One in seven families with disabled children are going without meals. Photo: Getty
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Indignation at stories of “rejected” disabled children masks the harm done by government cuts

Cases like that of “Baby Gammy” or the adoptive mother who allegedly turned down a baby because it was born with a disability are welcome distractions from the bigger, deeper problems faced by parents and disabled children under austerity.

The would-be mum of twins carried by a surrogate has “rejected” one of the babies because it was born with a disability, the Telegraph reported today.  The non-disabled boy was adopted as planned but his disabled twin sister, who has a severe muscular condition, has stayed with her birth mother after the adopting-mum refused to take her. (It’s unclear what the would-be father has done in all this. He either was never involved or the reporting has chosen to put responsibility solely on the woman.)

“She'd be a fucking dribbling cabbage! Who would want to adopt her?” the prospective mum allegedly told the surrogate; both of them British. “No one would want to adopt a disabled child'.”

Well, quite. I enjoy a bit of casual judgement as much as the next person and this woman seems a suitably terrible (wonderful) candidate. “A fucking dribbling cabbage.” Find her, bring back the stocks, and see how she likes scraps of cabbage as they’re thrown at her (probably hard) face.

Today’s is the latest in a growing line of “Won’t someone think of the disabled children?” stories – each depressing and tragic and greeted with customary indignation. The case of “Baby Gammy”, who was left with his Thai surrogate mother by an Australian couple because he had Down's Syndrome, gained international coverage. Even Richard Dawkins has got involved with his “best abort a foetus with Down's Syndrome and try again” tweets last week. Abort, don’t abort. Adopt, don’t adopt. It’s difficult to keep track of just what exactly women should be doing when they find out their child will be disabled, but the media and the public’s role is very clear: pass judgment whilst offering no constructive help whatsoever.

Women, as ever, are the ones on the receiving end of this judgement. The men – or 50 per cent of the genetic material – are presumably mute and locked in a cupboard somewhere. Women are who nature left to grow the child and whom society has chosen, long after nine months, to take the cultural brunt of them. We’re also largely the ones left to take on 24/7 caring responsibilities – an impact particularly heavy when the child has a disability. Almost three quarters of mums with disabled children are forced to give up their careers, or at best limit them, due to lack of affordable or suitable childcare for disabled children.  (Families with disabled children pay eight times more towards childcare costs than parents of non-disabled children.)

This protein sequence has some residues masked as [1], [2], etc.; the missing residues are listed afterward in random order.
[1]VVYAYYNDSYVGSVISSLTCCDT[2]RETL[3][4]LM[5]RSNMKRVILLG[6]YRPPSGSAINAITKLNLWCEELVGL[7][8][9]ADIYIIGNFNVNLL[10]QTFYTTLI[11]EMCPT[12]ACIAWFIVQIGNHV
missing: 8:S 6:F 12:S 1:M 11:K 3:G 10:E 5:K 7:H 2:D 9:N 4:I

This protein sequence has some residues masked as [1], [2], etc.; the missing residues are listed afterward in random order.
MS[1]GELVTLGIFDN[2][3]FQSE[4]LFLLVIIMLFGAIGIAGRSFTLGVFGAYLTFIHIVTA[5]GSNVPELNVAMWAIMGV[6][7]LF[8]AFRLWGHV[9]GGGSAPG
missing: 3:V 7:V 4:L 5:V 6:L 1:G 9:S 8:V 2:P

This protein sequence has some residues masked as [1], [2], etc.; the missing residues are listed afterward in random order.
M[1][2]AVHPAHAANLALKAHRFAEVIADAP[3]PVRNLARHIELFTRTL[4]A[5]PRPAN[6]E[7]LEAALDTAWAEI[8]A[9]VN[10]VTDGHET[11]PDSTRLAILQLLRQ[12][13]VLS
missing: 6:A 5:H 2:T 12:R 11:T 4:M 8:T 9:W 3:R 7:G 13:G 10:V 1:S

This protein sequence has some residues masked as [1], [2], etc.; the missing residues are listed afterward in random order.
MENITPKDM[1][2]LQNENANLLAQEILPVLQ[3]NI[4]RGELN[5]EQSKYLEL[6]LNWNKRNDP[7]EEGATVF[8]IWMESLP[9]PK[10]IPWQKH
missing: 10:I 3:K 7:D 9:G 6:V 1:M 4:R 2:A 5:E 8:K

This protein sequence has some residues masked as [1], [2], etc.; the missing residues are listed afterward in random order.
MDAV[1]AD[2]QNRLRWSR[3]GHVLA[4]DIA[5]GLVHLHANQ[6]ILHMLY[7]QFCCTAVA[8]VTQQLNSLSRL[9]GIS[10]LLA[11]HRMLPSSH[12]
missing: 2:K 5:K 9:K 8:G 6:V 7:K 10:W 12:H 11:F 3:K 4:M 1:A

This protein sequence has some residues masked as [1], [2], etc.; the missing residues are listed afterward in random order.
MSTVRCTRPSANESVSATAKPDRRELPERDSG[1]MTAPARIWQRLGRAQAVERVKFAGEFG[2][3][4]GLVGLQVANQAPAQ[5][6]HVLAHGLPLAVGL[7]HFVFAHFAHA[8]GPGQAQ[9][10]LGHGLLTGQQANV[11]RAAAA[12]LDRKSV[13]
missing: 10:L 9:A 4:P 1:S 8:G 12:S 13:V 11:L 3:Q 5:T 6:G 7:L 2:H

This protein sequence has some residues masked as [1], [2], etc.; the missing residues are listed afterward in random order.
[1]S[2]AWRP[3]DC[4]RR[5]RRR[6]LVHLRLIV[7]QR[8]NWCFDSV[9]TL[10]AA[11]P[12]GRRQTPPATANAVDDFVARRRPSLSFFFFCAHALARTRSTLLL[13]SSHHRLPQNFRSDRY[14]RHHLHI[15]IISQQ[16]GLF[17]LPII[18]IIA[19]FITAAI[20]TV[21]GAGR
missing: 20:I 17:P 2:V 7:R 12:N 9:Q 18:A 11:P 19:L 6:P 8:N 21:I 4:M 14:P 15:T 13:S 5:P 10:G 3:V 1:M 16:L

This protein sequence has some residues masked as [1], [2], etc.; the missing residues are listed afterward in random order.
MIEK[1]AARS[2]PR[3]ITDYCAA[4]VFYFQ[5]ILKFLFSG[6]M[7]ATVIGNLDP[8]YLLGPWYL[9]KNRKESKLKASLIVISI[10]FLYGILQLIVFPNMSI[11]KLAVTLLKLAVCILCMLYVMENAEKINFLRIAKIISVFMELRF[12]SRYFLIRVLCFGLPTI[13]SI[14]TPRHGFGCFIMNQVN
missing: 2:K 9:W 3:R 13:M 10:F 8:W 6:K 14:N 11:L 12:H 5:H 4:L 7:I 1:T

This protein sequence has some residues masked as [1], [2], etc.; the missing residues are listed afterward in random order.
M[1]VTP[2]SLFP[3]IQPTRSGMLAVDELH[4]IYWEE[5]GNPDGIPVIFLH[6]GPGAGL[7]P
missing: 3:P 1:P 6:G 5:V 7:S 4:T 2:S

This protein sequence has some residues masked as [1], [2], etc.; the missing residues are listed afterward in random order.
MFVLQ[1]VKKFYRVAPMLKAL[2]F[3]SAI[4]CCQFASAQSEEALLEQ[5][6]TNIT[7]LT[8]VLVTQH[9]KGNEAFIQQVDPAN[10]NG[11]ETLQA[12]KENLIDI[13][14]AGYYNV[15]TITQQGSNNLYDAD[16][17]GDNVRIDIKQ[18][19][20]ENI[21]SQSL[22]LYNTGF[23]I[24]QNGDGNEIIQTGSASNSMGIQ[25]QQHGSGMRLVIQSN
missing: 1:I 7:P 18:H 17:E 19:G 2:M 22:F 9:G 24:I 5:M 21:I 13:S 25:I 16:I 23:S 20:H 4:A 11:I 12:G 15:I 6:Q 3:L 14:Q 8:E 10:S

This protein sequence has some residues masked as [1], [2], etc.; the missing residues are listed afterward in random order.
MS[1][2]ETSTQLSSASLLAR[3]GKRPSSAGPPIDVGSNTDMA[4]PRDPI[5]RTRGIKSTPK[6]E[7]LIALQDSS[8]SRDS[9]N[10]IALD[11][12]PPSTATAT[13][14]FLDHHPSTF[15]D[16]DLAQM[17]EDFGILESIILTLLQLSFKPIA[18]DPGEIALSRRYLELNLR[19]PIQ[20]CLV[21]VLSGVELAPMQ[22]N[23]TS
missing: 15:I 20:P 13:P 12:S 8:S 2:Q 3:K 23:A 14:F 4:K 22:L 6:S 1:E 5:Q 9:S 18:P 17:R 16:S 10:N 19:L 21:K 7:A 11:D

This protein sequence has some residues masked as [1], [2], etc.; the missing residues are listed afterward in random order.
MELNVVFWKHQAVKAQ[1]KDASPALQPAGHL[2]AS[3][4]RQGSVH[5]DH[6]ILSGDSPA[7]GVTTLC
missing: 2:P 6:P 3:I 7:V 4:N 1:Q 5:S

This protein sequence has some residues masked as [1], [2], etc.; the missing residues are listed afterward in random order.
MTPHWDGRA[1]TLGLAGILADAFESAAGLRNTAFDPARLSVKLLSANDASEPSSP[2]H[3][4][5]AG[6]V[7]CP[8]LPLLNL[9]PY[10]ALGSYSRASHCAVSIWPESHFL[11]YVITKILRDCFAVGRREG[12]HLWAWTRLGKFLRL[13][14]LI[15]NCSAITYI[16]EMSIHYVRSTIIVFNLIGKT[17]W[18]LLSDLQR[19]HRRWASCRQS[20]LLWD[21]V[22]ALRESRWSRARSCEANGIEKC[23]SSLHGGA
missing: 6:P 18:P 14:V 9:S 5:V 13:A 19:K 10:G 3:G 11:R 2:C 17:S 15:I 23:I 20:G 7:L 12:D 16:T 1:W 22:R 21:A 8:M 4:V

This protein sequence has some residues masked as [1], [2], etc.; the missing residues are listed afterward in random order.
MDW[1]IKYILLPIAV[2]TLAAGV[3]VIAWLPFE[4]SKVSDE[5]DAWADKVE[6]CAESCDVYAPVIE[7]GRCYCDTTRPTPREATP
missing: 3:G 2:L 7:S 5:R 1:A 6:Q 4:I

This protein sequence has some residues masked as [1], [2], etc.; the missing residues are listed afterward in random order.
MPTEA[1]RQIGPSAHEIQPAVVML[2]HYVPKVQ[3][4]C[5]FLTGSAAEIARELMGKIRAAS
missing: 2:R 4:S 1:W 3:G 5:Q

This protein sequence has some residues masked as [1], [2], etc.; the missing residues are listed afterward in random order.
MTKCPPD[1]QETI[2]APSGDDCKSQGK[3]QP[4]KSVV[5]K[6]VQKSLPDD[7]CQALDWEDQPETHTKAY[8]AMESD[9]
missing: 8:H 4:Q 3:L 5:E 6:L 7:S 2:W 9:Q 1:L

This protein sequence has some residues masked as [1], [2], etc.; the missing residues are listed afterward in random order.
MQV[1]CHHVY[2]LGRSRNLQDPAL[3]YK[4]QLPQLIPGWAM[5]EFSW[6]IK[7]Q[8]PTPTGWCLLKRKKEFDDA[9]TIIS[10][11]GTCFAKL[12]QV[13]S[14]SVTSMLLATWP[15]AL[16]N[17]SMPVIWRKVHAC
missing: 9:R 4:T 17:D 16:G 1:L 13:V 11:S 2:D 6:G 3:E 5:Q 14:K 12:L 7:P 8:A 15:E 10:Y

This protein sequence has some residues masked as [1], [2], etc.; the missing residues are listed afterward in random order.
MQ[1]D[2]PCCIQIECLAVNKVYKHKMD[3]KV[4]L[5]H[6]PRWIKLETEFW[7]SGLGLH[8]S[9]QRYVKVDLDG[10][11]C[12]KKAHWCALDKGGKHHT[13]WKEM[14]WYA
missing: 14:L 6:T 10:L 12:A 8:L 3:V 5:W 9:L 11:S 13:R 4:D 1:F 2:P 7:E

What are we doing for them? Other than offering judgement or praise, I mean – which, as yet, hasn’t been proven to care for a screaming child at 3am or pay the electricity bill.

As a country, we’re doing really well at hurting them. One in seven families with disabled children are going without meals and one in six can’t afford to heat their homes. For those where parents aren’t in work because of their caring responsibilities, things are inevitably even worse. This was before the full impact of benefit cuts hit. (Guess what things are like now.)

The social security and tax changes have had more of a negative effect on families that include at least one disabled person, particularly a child (and especially for those with already low-incomes). Poor families that have a disabled child – or adult – have lost what’s estimated to be five times as much proportionally as better-off non-disabled families. Let’s say that again. Our government’s response to the difficulty of raising a disabled child, particularly with low-income, has been to make it more difficult. It’s funny how little we hear about that. It’s as if headlines about lazy adoptive mothers are easier to get our moral heads around.

Stories like “Baby Gammy” or the British surrogate are welcome distractions from the bigger, deeper problems of parents and disabled children. They let us simultaneously cast judgement on a woman’s reproductive choices whilst convincing ourselves her individual prejudice and selfishness is in such contrast to the rest of society. Failing to look after a child with a disability? What kind of monster would do that? Our government – and the cash strapped councils sitting in every part of this country.  

Almost two thirds of English local authorities had reduced their expenditure on short breaks for families with a disabled child after two years of coalition government, according to disability charity Mencap (pdf). Play services to youth clubs, babysitters, overnight care and residential stays are disappearing – cast out as not a “legal necessity” and therefore just more luxuries we can do without.

Perhaps we could ask the parents currently looking after their disabled children if a bit of help is a luxury – if they have the money to drive to the next hospital appointment, the energy for getting up tonight without a break. I would but I’m busy finding old veg to throw at the latest useless adoptive mother.